Coronavirus (COVID-19) Update and Information for Eagle-Eye Tours Customers


  1. 2023
    Tuesday, March 7, 2023 to Wednesday, March 15, 2023
    Tour Duration: 
    9 days
    Tour Starts/Ends: 
    Fort Myers / Miami
    Number of Persons Limit: 

• Excellent and often easy wildlife viewing, especially large waders

• Specialties of the pine woods of the southeast USA

• Exciting birding on the Keys and the Dry Tortugas



Late winter is a great time to visit south Florida, the subtropics of the United States. In our Florida birding tour, we experience a range of fascinating habitats from upland pine forests, prairies and cypress swamps to mangrove swamps, hardwood hammocks, and the sheltered waters of the Florida Keys. We take in the famous Ding Darling NWR for its waterbirds, Babcock-Webb WMA for the pine trio of Red-cockaded Woodpecker, Bachman’s Sparrow and Brown-headed Nuthatch, Everglades National Park for Mottled Duck, Limpkin, Wood Stork, Roseate Spoonbill, Snail Kite, Swallow-tailed Kite, Short-tailed Hawk, Purple Gallinule and others, and the Keys for southern Florida specialties such as Mangrove Cuckoo and White-crowned Pigeon.

We also take a day trip to the fabulous Dry Tortugas, to witness the onset of breeding by thousands of Sooty Terns, Brown Noddies and Magnificent Frigatebirds. We end our tour in the Miami area, where several exotic species have become naturalized - various parakeets and parrots, mynas, exotic waterbirds, Red-whiskered Bulbuls and Spot-breasted Orioles are resident here. We will also keep track of local sightings, in case a vagrant occurs close by.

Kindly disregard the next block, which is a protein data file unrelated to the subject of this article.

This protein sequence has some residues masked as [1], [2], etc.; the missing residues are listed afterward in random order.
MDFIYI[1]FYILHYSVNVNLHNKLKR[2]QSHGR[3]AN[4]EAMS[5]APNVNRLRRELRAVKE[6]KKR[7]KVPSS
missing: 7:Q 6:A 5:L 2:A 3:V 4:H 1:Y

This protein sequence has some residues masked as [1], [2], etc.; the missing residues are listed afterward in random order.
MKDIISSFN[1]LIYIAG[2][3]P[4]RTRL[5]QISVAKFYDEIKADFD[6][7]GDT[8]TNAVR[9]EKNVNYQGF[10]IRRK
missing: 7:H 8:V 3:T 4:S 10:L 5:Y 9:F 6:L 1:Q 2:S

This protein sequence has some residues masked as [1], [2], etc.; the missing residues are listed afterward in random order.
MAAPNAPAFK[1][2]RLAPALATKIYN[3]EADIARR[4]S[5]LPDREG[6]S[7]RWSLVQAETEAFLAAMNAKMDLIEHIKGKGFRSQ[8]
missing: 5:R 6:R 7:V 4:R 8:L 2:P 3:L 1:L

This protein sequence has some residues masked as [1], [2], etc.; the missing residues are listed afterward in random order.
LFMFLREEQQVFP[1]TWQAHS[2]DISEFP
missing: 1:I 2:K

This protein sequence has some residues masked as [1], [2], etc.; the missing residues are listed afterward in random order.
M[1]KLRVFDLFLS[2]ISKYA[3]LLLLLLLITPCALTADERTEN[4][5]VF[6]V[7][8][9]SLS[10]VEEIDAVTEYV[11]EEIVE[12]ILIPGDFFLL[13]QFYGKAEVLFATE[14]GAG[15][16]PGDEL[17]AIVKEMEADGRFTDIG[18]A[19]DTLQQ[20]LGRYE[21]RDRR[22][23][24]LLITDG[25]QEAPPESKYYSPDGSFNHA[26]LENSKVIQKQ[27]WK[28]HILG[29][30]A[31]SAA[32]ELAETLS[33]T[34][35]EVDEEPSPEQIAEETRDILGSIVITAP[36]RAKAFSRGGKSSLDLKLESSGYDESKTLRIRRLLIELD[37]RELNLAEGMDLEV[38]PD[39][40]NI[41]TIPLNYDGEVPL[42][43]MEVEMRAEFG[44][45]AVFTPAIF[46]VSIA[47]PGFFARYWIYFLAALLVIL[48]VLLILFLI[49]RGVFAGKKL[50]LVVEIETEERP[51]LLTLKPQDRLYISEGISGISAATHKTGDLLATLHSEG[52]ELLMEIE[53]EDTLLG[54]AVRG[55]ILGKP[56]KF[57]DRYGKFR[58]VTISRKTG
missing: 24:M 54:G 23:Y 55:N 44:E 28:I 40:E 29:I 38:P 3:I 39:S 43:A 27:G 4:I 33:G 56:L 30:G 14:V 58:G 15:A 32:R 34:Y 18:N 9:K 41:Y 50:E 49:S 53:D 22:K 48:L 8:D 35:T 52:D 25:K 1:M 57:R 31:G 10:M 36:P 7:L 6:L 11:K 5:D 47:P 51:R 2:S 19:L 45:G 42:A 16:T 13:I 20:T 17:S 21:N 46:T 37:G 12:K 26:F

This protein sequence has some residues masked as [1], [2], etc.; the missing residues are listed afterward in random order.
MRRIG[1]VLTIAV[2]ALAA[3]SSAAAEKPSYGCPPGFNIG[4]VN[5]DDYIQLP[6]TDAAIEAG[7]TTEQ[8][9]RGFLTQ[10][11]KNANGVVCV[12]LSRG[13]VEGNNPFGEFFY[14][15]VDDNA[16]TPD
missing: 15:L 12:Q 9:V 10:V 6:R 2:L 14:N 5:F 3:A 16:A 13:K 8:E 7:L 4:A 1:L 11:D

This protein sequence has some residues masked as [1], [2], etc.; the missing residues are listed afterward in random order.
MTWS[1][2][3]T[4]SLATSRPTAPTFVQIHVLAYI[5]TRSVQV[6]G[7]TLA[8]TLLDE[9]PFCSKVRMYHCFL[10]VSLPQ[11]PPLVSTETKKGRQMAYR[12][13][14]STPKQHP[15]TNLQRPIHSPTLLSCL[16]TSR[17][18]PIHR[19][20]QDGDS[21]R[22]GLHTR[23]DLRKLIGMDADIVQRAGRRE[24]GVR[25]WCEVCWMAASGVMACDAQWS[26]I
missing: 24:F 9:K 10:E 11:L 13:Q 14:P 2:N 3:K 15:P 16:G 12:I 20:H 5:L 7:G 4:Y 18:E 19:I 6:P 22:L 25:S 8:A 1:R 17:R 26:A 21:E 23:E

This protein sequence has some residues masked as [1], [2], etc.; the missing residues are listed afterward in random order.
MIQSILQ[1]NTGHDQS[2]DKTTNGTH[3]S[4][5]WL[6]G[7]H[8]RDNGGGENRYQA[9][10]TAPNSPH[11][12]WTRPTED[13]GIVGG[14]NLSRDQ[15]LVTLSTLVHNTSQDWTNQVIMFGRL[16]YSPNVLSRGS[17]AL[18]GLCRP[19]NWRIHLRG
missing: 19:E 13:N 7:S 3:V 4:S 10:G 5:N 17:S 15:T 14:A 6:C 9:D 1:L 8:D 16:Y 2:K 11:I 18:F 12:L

Itinerary View Short Itinerary

Florida Birding Tour Itinerary

Day 1. Arrival

Our Florida birding tour begins with a meeting for dinner in the hotel lobby at 6:30 p.m. Night in Fort Myers.

Day 2. Ding Darling NWR and San Carlos Bay 

Our first birding day is a big one, as we visit the world-renowned Ding Darling National Wildlife Refuge on Sanibel Island.  Among the spectacular array of waders and shorebirds we will search for some local specialities, including Roseate Spoonbill, Wood Stork and Yellow-crowned Night-Heron. With some luck we may catch a glimpse of a resident Short-tailed Hawk or Bald Eagle flying overhead. We will also stop at San Carlos Bay/Bunche Beach Preserve to look for saltwater-loving species such as Black Skimmer and Reddish Egret. In the early evening we will look for resident Burrowing Owls and Monk Parakeets in Cape Coral. Night in Fort Myers.

Day 3. Babcock-Webb WMA

On day 3 we will drive north to Babcock-Webb Wildlife Management area, a large tract of slash pine and marsh, for three pinewoods specialties - Red-cockaded Woodpecker, Brown-headed Nuthatch and Bachman’s Sparrow. Other species here include Eastern Towhee, Brown Thrasher, Eastern Bluebird and Eastern Meadowlark. Sandhill Cranes nest in the area, and roadside wetlands support American Coot and Common Gallinule.

In the afternoon, we search for species we may have missed and look nearby for Florida Scrub-Jay, a threatened species found only in Florida. Nearby wetlands support Black-bellied Whistling-Duck and Glossy Ibis. Night in Fort Myers.

Day 4. Corkscrew Swamp and Miccosukee

In the morning we visit the famous Audubon Corkscrew Swamp Sanctuary. After checking the visitors center birdfeeders for Common Ground-Dove and Painted Bunting we will head out on the beautiful boardwalks in search of the swamp’s residents including Limpkin. Many northern warblers spend their winter months here, and Tufted Titmice forage in the cypress. If our timing is right, we may see recently-arrived Swallow-tailed Kites circling overhead.